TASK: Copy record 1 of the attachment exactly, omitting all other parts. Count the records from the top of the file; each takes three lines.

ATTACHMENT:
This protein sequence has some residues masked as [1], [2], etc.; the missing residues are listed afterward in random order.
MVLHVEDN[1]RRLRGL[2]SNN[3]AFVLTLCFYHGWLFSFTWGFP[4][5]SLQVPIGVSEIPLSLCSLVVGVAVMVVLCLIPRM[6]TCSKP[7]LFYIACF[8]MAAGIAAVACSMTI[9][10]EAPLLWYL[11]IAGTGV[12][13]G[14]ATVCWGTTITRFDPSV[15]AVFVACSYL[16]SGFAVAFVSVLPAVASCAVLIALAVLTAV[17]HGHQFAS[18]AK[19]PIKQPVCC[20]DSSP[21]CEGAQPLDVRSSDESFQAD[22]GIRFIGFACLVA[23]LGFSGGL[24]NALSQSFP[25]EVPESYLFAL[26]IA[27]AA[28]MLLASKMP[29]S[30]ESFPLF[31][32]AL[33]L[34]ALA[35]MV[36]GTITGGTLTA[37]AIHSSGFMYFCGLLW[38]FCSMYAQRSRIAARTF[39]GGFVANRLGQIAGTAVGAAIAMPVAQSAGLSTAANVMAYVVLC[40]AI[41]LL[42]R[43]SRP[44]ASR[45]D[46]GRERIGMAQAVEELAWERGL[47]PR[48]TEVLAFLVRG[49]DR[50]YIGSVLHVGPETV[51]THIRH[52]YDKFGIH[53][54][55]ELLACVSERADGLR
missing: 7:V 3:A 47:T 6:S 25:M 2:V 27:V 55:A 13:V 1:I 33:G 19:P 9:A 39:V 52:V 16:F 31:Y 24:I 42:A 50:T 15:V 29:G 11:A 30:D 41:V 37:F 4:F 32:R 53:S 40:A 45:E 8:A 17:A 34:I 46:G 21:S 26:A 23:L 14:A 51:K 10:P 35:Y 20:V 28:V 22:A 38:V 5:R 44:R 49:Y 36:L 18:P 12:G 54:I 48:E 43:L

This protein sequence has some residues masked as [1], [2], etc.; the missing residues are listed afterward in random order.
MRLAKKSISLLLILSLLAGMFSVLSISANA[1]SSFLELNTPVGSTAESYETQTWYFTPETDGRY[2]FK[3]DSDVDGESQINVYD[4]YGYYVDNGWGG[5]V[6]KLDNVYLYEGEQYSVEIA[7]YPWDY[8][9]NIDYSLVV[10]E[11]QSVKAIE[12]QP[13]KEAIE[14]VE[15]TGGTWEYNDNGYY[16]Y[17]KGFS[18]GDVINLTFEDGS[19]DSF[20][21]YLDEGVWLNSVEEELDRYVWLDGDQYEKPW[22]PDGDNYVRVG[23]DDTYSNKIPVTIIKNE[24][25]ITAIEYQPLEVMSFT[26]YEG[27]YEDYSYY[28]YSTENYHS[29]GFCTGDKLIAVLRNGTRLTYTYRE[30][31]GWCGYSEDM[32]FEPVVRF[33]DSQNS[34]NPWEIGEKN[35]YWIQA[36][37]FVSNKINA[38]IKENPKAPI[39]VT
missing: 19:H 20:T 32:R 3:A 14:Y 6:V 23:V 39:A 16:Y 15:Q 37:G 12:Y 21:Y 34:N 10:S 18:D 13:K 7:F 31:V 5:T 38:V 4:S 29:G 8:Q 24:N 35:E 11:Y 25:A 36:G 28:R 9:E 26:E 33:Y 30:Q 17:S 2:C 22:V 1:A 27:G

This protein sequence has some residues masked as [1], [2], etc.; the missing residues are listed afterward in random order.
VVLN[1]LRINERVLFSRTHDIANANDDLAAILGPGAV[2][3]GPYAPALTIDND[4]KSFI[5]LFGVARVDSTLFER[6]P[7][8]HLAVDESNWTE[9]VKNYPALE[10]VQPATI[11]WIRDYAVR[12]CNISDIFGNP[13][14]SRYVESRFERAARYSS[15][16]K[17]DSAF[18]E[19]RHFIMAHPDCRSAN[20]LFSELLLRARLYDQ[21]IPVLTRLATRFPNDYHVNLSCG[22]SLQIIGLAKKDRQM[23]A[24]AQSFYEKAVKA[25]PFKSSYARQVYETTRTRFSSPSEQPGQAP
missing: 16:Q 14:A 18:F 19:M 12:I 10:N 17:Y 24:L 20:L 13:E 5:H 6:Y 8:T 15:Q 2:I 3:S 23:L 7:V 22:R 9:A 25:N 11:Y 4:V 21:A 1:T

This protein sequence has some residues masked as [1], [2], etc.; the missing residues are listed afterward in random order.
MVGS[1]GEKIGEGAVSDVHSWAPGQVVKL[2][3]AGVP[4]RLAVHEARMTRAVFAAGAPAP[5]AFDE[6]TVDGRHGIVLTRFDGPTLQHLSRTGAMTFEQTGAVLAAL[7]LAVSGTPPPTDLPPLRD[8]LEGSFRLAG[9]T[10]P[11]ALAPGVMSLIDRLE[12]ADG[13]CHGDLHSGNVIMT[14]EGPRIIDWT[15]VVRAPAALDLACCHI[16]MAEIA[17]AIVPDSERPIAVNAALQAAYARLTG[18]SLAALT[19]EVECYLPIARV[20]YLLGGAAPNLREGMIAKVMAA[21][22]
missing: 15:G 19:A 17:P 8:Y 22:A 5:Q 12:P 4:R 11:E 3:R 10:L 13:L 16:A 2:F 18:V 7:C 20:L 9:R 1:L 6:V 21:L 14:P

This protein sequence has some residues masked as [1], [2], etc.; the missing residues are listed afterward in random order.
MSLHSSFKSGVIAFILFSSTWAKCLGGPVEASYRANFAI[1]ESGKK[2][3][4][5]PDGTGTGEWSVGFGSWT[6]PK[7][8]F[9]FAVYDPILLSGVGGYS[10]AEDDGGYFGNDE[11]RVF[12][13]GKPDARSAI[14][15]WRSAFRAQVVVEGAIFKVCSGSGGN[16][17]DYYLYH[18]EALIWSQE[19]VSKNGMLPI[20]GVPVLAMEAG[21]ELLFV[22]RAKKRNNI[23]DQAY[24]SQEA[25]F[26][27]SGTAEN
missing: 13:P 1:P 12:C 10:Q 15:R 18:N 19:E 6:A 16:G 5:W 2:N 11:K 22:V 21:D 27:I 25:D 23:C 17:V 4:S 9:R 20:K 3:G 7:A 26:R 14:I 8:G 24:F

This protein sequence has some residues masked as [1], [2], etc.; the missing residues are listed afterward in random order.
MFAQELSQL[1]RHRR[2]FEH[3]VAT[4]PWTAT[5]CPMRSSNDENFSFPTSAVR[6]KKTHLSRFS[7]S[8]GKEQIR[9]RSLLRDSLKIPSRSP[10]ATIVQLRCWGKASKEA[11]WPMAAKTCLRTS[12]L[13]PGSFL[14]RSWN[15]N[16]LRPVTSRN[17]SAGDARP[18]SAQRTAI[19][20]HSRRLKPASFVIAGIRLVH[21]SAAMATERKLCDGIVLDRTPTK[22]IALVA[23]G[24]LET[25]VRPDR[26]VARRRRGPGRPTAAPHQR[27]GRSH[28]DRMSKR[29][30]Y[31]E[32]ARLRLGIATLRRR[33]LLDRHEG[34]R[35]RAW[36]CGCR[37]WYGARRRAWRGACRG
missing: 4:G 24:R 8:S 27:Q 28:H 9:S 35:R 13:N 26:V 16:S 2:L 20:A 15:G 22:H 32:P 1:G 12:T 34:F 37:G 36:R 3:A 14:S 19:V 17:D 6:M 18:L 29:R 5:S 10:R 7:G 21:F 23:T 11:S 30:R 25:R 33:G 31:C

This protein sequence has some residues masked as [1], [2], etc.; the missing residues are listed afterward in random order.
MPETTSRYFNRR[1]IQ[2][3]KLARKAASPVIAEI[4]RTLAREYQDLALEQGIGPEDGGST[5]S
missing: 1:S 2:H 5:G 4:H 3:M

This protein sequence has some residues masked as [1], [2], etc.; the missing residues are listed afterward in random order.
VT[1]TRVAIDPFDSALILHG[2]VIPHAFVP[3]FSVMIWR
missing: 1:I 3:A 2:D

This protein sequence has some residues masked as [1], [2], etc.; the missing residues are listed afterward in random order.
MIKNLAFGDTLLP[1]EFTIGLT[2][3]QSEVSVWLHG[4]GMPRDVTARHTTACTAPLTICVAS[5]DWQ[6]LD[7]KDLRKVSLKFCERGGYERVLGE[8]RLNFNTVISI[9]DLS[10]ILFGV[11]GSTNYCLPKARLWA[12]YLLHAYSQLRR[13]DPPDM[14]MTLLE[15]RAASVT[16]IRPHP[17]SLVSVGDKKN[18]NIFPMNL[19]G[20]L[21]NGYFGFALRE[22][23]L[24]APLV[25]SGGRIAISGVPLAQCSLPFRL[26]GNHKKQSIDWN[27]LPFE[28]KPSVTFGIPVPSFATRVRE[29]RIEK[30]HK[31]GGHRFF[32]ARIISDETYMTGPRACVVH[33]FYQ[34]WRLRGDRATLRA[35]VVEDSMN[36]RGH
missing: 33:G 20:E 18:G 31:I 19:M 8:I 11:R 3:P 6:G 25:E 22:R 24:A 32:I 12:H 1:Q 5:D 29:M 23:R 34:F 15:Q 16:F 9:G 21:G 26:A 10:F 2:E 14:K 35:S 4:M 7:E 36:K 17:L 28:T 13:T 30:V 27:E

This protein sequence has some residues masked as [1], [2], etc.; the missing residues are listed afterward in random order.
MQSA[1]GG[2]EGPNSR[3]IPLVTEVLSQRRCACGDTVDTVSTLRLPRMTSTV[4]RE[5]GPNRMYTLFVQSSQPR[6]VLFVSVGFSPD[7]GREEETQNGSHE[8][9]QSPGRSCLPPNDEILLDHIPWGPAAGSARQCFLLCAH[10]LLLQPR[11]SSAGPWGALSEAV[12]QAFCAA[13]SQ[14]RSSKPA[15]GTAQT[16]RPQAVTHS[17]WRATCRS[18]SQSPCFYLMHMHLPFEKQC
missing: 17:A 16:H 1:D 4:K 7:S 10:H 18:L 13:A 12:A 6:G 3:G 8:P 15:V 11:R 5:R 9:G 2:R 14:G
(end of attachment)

This protein sequence has some residues masked as [1], [2], etc.; the missing residues are listed afterward in random order.
MVLHVEDN[1]RRLRGL[2]SNN[3]AFVLTLCFYHGWLFSFTWGFP[4][5]SLQVPIGVSEIPLSLCSLVVGVAVMVVLCLIPRM[6]TCSKP[7]LFYIACF[8]MAAGIAAVACSMTI[9][10]EAPLLWYL[11]IAGTGV[12][13]G[14]ATVCWGTTITRFDPSV[15]AVFVACSYL[16]SGFAVAFVSVLPAVASCAVLIALAVLTAV[17]HGHQFAS[18]AK[19]PIKQPVCC[20]DSSP[21]CEGAQPLDVRSSDESFQAD[22]GIRFIGFACLVA[23]LGFSGGL[24]NALSQSFP[25]EVPESYLFAL[26]IA[27]AA[28]MLLASKMP[29]S[30]ESFPLF[31][32]AL[33]L[34]ALA[35]MV[36]GTITGGTLTA[37]AIHSSGFMYFCGLLW[38]FCSMYAQRSRIAARTF[39]GGFVANRLGQIAGTAVGAAIAMPVAQSAGLSTAANVMAYVVLC[40]AI[41]LL[42]R[43]SRP[44]ASR[45]D[46]GRERIGMAQAVEELAWERGL[47]PR[48]TEVLAFLVRG[49]DR[50]YIGSVLHVGPETV[51]THIRH[52]YDKFGIH[53][54][55]ELLACVSERADGLR
missing: 7:V 3:A 47:T 6:S 25:M 2:V 27:V 55:A 13:V 1:I 33:G 19:P 9:A 39:V 52:V 16:F 31:Y 24:I 42:A 50:T 15:V 29:G 11:A 30:D 41:V 37:F 4:F 32:R 53:S 40:A 45:E 8:A 17:A 34:I 46:G 21:S 26:A 23:L 14:A 51:K 10:P 35:Y 20:V 28:V 22:A 38:V 5:R 44:R 49:Y 36:L 18:P 12:G 54:I 48:E 43:L